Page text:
It is a simple sculpture: 64 concrete pyramids that stand in a perfect circle around two-and-a-half acres of rippling, black volcanic rock.
Known as “Espacio Escultórico” (“Sculptural Space”), the sculpture was inaugurated in 1979 here on the campus of the National Autonomous University of Mexico. It is considered one of the most important pieces of land art in Mexico, a tranquil oasis in a chaotic city. But the recent construction of a white eight-story building nearby has prompted a furious protest that pits the university’s needs against Mexico’s cultural heritage.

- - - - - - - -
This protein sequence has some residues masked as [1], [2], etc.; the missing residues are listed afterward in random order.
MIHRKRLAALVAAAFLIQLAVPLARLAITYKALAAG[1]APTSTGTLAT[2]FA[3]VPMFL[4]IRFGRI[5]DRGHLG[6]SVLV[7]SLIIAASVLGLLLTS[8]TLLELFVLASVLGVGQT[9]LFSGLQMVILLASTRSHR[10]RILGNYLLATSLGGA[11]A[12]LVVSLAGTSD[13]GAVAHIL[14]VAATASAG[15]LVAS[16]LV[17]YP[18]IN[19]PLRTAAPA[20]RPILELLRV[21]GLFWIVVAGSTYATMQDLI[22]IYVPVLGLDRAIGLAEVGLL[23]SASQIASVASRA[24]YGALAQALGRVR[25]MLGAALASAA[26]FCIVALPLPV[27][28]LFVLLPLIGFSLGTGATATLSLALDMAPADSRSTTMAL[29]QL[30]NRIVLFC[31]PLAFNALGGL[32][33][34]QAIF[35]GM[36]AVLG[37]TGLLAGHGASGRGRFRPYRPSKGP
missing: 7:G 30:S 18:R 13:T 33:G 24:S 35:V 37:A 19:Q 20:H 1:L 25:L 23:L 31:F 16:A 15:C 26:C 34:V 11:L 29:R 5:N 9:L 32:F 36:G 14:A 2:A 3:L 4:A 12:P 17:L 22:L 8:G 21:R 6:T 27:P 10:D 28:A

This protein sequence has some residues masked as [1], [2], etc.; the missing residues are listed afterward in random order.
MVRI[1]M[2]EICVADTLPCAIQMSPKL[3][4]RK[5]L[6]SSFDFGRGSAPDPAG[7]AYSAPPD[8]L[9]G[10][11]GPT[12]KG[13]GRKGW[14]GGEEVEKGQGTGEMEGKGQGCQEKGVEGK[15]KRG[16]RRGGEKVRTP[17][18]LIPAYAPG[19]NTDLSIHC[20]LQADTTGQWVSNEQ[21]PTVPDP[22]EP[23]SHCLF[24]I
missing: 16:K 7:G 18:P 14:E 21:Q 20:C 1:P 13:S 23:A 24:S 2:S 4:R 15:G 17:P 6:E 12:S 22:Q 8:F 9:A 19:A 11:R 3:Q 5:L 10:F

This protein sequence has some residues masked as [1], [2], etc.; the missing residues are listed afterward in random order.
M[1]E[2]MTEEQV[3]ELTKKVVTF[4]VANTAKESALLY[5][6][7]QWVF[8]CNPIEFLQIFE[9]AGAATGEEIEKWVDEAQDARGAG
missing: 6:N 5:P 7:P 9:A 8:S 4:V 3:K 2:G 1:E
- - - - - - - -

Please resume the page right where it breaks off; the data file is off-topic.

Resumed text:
The campaign against the building, which looms over the 13-foot pyramids from less than a quarter-mile away, has drawn hundreds of artists, architects and intellectuals from Mexico and beyond. A change.org petition to protect the work has gathered more than 30,000 signatures.
Prominent cultural figures, including the writer Elena Poniatowska, have published letters in the press or posted video statements on Facebook defending the sculpture; about 300 students and faculty members of the university’s architecture school signed a letter to the head of the department in April calling for the building to be modified or demolished. […]